Big 12 Will Have First Female Official

DALLAS - Remember what your parents used to say about lies, you shouldn't tell any and that honestly is always the best policy. If Cat Conti had been honest to her friends and other inquirers regarding her plans after graduating from Westmont College in Santa Barbara, Calif., then she might have never become the first female football official to work a Big 12 Conference football game.

Conti will make that a reality on Saturday, Sept. 6, in Memorial Stadium in Lawrence, Kan., when she will fill in as the center judge on a put together officiating crew assigned to the Southeast Missouri State at Kansas game by Big 12 supervisor of officials Walt Anderson.

Conti actually got started on the road to being one of the most successful female members of a vocation based on honesty and integrity by telling a white lie in her final semester of college.

"For my own entertainment I got tired of telling people I was going to go home and get a job," said the attractive 38-year-old. "I started telling a small while lie. I said I was going to move to San Francisco and become a yard marker for the 49ers. Everybody said, 'what is that?' I said, 'you know those old guys that have orange vests and they hold a stick on the sidelines. That's going to be me.'"

Conti said everybody believed her because nobody was making up stories in those days about being a career member of the chain gang at an NFL stadium. What she did was the boring answer she quit giving. She was working at a sports bar waiting tables when a football coach came in and she asked him about how to get on as a member of the chain gang.

"He told me that a lot of them are retired officials," Conti related before a session for head linesmen and line judges at the College Football Officials West Clinic in Dallas last weekend. "Immediately, I thought there goes that idea and his next sentence was, 'you should think about doing that.' I remember laughing at him, to his face, 'No, no, no, I don't want to be in the game. I want to stand on the sideline and hold a stick.'

"I was not interested in being on the field, but he was very serious and four months later he came into the restaurant with a newspaper clipping on where an officials meeting was. I thought, what have I got to lose and I showed up."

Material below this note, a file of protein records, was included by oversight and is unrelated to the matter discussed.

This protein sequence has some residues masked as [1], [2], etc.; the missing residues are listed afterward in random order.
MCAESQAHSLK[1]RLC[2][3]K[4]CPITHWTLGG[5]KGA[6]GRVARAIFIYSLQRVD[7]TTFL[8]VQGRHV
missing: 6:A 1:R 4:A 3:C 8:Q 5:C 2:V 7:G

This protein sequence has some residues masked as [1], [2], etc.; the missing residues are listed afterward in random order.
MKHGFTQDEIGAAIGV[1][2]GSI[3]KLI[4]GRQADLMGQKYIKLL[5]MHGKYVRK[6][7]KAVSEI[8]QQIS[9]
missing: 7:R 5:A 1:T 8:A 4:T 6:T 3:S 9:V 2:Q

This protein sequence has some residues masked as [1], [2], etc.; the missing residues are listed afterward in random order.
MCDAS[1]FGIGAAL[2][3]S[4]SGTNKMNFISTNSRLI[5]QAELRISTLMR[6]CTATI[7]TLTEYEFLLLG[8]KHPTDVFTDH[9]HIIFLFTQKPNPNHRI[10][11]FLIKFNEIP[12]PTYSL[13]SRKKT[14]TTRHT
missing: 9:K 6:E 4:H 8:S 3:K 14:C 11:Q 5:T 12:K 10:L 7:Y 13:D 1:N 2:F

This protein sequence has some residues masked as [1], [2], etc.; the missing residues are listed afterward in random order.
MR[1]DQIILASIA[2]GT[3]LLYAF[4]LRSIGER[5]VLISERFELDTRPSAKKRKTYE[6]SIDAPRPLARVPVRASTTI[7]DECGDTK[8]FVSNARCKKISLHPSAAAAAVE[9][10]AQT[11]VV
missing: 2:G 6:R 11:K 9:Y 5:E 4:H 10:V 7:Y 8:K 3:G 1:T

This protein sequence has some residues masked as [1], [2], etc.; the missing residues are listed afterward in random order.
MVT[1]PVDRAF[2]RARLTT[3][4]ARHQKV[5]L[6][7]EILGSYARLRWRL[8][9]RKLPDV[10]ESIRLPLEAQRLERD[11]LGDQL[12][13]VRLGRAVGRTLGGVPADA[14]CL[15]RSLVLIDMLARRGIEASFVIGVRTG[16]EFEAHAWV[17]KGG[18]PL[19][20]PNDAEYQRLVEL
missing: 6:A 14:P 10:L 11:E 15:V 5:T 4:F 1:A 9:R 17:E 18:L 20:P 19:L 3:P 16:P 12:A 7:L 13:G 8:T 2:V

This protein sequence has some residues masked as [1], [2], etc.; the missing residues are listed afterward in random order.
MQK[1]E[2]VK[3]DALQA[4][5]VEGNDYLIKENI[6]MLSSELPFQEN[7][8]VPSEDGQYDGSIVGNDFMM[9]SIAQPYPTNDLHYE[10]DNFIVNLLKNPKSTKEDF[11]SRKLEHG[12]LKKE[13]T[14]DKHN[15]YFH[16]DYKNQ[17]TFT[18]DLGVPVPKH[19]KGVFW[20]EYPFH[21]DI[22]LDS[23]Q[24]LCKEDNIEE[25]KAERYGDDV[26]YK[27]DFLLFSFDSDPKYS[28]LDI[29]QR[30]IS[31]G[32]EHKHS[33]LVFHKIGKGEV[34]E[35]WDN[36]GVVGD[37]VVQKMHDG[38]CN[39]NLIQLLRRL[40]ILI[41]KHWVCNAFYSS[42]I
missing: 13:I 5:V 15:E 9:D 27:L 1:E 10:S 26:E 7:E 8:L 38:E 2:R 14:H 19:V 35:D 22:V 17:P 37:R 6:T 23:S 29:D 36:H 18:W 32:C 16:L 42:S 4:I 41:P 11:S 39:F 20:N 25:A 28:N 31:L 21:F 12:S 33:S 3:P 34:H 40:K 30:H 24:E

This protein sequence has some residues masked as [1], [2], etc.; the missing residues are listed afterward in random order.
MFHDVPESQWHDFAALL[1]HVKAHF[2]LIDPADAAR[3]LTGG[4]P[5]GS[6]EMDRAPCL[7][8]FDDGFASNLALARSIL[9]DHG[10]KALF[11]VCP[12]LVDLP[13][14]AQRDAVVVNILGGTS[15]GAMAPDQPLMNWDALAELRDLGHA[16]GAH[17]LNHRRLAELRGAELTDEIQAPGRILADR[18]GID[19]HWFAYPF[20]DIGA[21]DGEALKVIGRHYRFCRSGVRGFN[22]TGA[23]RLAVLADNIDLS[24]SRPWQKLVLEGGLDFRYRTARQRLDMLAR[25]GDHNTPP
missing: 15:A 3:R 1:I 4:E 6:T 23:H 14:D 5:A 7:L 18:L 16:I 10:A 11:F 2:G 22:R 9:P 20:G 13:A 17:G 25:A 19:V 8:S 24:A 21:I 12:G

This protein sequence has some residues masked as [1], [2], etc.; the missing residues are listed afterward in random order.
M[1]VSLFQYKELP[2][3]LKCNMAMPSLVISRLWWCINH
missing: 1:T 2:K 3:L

It would have been interesting to see the way Cat Conti presented herself at that first officials meeting she attended. I'm sure it is nothing like these days, where the now veteran of two seasons in the Mountain West Conference as she worked 12 games in the 13 weeks of the season last fall, is seen as a respected young official, but is not confused with the guys.

Her toes are painted a metallic blue and she dresses the part of a 38-year-old professional business woman. Conti is a professional fitness trainer and also an independent representative for a line of eye makeup products. She was also a drama teacher in high school for eight years. Don't you know that came in handy?

It was 2000 when Conti first showed up at that officials meeting in Southern California. As you might imagine, Conti was shown no slack as a beginning football official.

"I started at the bottom with everybody else, the knee knockers where it was helmet, shoulder pads, and legs, three yards and a cloud of dust," Conti described of the local little league football. "Then you work high school and in Southern California we have an incredible community college system with great athletes and so I worked my way up through the community college system."

Another fortunate break for Conti, who oddly enough did not grow up a football fan, was getting to know Ken Rivera, supervisor of officiating for the Mountain West Conference and the proprietor of the Reno Football Officials Clinics and Camps.

Conti's dad was a Los Angeles Dodgers fan and her family watched baseball. It was a high school boyfriend that turned her into a football fan and a huge 49ers fan of the Steve Young and Jerry Rice era. She did not play sports in high school. In fact, she got a job at age 13 and has had one ever since. Now she has several, including being an official.

"I loved football and then I'm doing the officiating and I learned early in my career that there are training camps that officials can go to and I first met Ken in 2002," Conti said. "Early in my career he began seeing the progression of my career over the course of 10 years and I trust them implicitly with knowing and having a good perception of what I'm ready for as an official and I trust them."

Conti is talking about Rivera and also Walt Anderson. The two work closely together in the CFO West with officials working games in both conferences.

"Cat has been through our program and she has not been cut any slack," Rivera said. "She has had the same expectations we have of all of our officials from first starting out with us and throughout our program."